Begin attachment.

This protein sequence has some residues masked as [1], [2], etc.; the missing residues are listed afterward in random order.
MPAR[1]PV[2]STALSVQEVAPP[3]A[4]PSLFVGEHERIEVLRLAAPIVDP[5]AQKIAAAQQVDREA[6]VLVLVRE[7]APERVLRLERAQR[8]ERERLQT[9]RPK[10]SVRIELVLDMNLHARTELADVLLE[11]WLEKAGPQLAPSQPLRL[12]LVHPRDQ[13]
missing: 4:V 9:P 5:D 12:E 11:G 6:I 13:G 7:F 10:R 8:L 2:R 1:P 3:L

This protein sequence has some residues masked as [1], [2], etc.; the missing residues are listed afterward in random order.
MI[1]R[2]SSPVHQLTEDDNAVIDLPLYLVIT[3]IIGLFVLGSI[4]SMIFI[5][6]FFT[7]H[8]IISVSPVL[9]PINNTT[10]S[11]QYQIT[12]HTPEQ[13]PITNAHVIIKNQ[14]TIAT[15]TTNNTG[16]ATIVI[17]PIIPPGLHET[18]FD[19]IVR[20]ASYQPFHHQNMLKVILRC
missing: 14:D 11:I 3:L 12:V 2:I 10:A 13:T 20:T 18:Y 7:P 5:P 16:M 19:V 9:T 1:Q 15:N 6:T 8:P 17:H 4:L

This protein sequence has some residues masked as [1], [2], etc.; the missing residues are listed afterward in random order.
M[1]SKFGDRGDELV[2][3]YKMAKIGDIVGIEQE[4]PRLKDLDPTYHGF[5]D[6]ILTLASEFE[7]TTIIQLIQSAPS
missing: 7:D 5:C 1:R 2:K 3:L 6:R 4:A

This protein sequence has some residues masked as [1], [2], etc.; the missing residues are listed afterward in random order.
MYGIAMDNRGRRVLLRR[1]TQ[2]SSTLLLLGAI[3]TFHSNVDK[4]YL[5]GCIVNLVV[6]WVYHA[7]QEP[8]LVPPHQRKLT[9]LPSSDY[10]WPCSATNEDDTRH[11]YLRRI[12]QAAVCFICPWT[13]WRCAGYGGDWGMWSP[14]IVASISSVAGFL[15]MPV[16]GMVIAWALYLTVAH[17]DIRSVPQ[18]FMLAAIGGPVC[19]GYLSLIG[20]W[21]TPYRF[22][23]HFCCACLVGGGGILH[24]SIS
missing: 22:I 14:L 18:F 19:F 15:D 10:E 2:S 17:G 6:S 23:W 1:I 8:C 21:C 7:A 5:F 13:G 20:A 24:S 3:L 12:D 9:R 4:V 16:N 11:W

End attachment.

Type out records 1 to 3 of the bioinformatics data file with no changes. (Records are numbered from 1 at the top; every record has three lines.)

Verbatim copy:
This protein sequence has some residues masked as [1], [2], etc.; the missing residues are listed afterward in random order.
MPAR[1]PV[2]STALSVQEVAPP[3]A[4]PSLFVGEHERIEVLRLAAPIVDP[5]AQKIAAAQQVDREA[6]VLVLVRE[7]APERVLRLERAQR[8]ERERLQT[9]RPK[10]SVRIELVLDMNLHARTELADVLLE[11]WLEKAGPQLAPSQPLRL[12]LVHPRDQ[13]
missing: 4:V 9:P 5:D 12:E 11:G 6:I 13:G 7:F 10:R 8:L 2:R 1:P 3:L

This protein sequence has some residues masked as [1], [2], etc.; the missing residues are listed afterward in random order.
MI[1]R[2]SSPVHQLTEDDNAVIDLPLYLVIT[3]IIGLFVLGSI[4]SMIFI[5][6]FFT[7]H[8]IISVSPVL[9]PINNTT[10]S[11]QYQIT[12]HTPEQ[13]PITNAHVIIKNQ[14]TIAT[15]TTNNTG[16]ATIVI[17]PIIPPGLHET[18]FD[19]IVR[20]ASYQPFHHQNMLKVILRC
missing: 14:D 11:I 3:L 12:V 2:I 10:A 13:T 20:T 18:Y 7:P 5:P 16:M 19:V 9:T 1:Q 15:N 6:T 8:P 17:H 4:L

This protein sequence has some residues masked as [1], [2], etc.; the missing residues are listed afterward in random order.
M[1]SKFGDRGDELV[2][3]YKMAKIGDIVGIEQE[4]PRLKDLDPTYHGF[5]D[6]ILTLASEFE[7]TTIIQLIQSAPS
missing: 7:D 5:C 1:R 2:K 3:L 6:R 4:A